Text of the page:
AT&T Mobility LLC has been slapped with a record $100 million fine for offering consumers “unlimited” data, but then slowing their Internet speeds after they reached a certain amount.
The Federal Communications Commission said Wednesday that the company misled consumers into buying plans they believed would give them unlimited ability to send and receive data, including Web browsing, GPS navigation and streaming videos. But the FCC said that once the consumer hit a certain level, the data on unlimited plans would be slowed down significantly, at speeds lower than advertised.
AT&T, which launched its super-fast Internet service called GigaPower in parts of Charlotte and Mecklenburg County earlier this week, said it would “vigorously dispute” the fine, which was the largest proposed in FCC history. If AT&T can provide evidence that the FCC allegations are wrong, the fine could be reduced.
“The FCC has specifically identified this practice as a legitimate and reasonable way to manage network resources for the benefit of all customers, and has known for years that all of the major carriers use it,” the company said in a statement released to reporters. “We have been fully transparent with our customers, providing notice in multiple ways and going well beyond the FCC’s disclosure requirements.”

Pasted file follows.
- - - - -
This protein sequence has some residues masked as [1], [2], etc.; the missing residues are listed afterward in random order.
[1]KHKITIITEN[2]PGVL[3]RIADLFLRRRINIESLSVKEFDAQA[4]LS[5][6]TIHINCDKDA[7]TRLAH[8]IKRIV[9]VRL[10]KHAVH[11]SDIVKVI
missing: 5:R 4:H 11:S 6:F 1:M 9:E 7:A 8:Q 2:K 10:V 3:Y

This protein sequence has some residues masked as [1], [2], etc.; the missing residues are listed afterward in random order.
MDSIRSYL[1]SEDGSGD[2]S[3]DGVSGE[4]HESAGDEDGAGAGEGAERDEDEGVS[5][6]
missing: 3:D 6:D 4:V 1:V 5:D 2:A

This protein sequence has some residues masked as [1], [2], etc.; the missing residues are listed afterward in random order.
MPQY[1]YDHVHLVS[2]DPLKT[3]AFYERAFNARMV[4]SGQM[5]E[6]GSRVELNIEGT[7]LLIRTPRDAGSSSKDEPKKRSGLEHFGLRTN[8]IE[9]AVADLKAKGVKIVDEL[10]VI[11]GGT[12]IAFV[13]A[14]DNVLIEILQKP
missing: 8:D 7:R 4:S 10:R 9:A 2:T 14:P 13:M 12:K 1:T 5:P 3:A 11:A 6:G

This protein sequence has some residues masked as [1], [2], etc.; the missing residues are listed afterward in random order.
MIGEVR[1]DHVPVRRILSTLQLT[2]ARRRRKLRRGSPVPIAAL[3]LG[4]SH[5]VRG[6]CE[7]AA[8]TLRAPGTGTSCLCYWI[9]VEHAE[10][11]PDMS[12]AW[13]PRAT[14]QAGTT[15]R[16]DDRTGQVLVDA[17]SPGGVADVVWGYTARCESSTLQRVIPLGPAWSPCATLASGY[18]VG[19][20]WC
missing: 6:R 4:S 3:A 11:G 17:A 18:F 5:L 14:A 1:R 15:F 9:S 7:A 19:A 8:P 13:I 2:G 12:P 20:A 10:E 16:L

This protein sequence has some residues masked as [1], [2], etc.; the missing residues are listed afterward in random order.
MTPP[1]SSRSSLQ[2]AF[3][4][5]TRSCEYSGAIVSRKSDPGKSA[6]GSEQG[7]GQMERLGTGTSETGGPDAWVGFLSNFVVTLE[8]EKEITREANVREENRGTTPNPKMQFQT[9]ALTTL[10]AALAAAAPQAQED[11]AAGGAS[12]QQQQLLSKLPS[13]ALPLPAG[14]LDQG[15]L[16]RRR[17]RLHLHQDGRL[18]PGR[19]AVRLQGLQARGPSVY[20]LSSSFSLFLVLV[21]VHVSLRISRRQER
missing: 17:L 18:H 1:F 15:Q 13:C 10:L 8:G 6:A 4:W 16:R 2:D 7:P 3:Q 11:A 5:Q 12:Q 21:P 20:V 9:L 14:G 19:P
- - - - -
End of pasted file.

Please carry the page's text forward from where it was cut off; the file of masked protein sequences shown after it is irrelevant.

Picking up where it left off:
It’s not unusual for phone companies to slow, or “throttle,” speeds on a network as a way to manage congestion. Verizon slows down speeds for its heaviest users, but only on certain smart phones when there is congestion. Once the bottleneck eases, speeds return to normal.
Until this spring, AT&T was slowing speeds until the customer’s next billing cycle, even when there was no congestion.
Both Verizon and AT&T had phased out their unlimited plans after data usage grew following the iPhone’s launch in 2007. Existing customers, however, were able to keep their unlimited plans.
The FCC says AT&T’s approach to unlimited plans violated the agency’s transparency rule.
“Unlimited means unlimited,” said Travis LeBlanc, the FCC enforcement bureau chief. “As today’s action demonstrates, the commission is committed to holding accountable those broadband providers who fail to be fully transparent about data limits.”
The Observer contributed.